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September 09, 2004

Comments

Karen H.

Hi Bill,
I would say that I agree with what you've written here. In light of the discussions you've had with folks at Raw Faith, do the discoveries you've made with this book inform your understanding of how others might read the scriptures differently?

Bill

No, I don't think my view on Scripture has changed because of this book in particular, but that's because I was already on board with a lot of what he wrote. A lot of what I have come to believe about the Bible had already been influenced by Barth, through the secondary sources of Erickson's Systematic Theology and "The Post-Evangelical" by Dave Tomlinson. Also, McLaren's previous books have been helpful in understanding the poetic/metaphorical nature of the Bible. There are probably other influences I'm not thinking of right now.

I am coming to understand the different emphases people place on scripture, yes, but what I don't like is people who seem to want to make the Bible say whatever they want it to say. There is still a context. There is still an idea that God wants to communicate.

It's funny you should ask that question. It reminds me of a conversation I just had the other day. I was talking about how I've encountered people who have pretty much similar views of Scripture and yet use those views to come up with differing interpretations (the actual word I used was "wacky"...possibly not the nicest way to say it, but alas, I'm not always nice).

In case you're wondering, I wasn't referring to you, by the way. What I was referring to is people who seem to take an irrational approach. It's the "my God wouldn't be like that" kind of mentality. I don't think we get decide what our God is like. I think we look to his sources of revelation to find that out. One of the more concrete sources is the Bible.

So if we take the example of human sexuality (since that's what a lot of the conversations you're referring to were about): How does God wants us to think about sex? What is it's importance? What should be our attitude about it? What kind of view does the Bible portray, overall, of heterosexuality?

An even broader question that has been discussed is this one: How do our actions define who we are?

I'm reminded of a funny set of "sticky notes" I used to have. Apparently, as I've just discovered, this is a quote by Kurt Vonnegut:

"To be is to do"—Socrates.
"To do is to be"—Jean-Paul Sartre.
"Do be do be do"—Frank Sinatra.

I don't know. I think I have to go with Sinatra on this one.

Karen H.

Hi Bill,
Well, it is a process. I'm glad you're reading Brueggemann. Keep pressing in.
Karen

Paula

I've been too busy to get to raw faith this week so I'm not sure where your other conversations have been going, but I wanted to share a thought. I've come to see the Bible as God's love letter to me. It used to just be a rule book that I was constantly trying to measure up to.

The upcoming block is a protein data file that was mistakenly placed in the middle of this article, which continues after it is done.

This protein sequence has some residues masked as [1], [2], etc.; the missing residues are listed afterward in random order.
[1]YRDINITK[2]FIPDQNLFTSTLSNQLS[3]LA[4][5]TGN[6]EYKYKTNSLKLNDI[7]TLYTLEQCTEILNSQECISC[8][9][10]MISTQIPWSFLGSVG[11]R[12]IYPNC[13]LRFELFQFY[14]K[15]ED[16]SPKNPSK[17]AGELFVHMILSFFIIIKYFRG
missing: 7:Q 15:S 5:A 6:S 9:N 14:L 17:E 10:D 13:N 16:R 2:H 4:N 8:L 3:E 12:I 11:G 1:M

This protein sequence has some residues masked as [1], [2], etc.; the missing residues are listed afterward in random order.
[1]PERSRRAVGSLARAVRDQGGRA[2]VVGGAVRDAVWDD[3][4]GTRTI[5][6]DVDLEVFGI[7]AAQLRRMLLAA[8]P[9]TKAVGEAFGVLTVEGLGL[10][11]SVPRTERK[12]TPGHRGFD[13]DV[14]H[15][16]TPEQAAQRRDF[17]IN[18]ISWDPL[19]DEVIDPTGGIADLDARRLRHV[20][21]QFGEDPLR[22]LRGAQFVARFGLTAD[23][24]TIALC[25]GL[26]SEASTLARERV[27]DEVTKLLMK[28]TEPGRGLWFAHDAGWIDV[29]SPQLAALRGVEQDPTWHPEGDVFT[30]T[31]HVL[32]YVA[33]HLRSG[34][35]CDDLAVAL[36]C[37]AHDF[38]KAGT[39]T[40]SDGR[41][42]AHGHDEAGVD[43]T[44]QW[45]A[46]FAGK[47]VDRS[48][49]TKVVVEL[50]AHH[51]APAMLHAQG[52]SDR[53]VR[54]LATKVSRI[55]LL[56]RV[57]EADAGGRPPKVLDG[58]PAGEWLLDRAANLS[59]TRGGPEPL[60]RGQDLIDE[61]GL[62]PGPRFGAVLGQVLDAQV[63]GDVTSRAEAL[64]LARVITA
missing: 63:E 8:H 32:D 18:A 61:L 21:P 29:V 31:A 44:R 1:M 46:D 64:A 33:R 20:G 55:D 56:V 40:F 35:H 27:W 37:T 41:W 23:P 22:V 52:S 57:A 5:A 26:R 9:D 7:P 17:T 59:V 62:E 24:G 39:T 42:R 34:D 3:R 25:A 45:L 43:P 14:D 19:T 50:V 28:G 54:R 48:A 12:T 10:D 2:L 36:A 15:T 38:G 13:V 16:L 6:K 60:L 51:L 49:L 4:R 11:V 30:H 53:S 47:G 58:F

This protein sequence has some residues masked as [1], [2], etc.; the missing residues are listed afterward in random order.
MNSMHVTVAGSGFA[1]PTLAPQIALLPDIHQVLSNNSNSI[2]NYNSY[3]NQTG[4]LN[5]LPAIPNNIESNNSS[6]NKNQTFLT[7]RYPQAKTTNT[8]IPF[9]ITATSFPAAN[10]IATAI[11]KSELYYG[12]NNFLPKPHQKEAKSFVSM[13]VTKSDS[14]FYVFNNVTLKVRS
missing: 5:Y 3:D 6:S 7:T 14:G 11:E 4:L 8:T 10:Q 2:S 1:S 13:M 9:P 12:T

I'm learning that transformation is the work of the Holy Spirit. I can't change myself. I could change behaviors or patterns, but not the deep self. Only God can do that.

So, then I ask myself, why teach truths gleaned from the Bible? Are there truth? And I have to say, yes, I believe God's word is truth and truth is valuable. But if teaching/reading it makes me try to change myself and measure up I'm back to square one where I can't relate to a Holy God because I blow it all the time. I'm back to a place where the Bible becomes a rule book instead of a love story.

So, the other day God and I were talking about this stuff. I teach a Bible class of teenage girls and their moms and we've decided to explore God's perspective on beauty and godly womanhood. So--we figure the Bible is the best place to start. But I didn't want those precious ladies (or myself) to pull out the measuring stick again and feel like failures when we didn't live up to the truths we've found in God's story book. I mentioned this to the Lord and think I got some truth as I was praying.

The Bible tells us it is profitable for instruction in wisdom. It also tells us to renew our mind with its truth.

The Bible also tells us that we receive a new heart when we choose Christ and that the Holy Spirit is the One Who transforms us into being more like Jesus.

So--I believe there is benefit in searching out the truths God has given us in His story--to renew our mind with His way of thinking. Then, He'll use those truths to set us free and transform us as we rest in His grace.

Don't know if this relates at all to the discussions you've been having with others, but I'm curious what you think of my thoughts.

Blessings!

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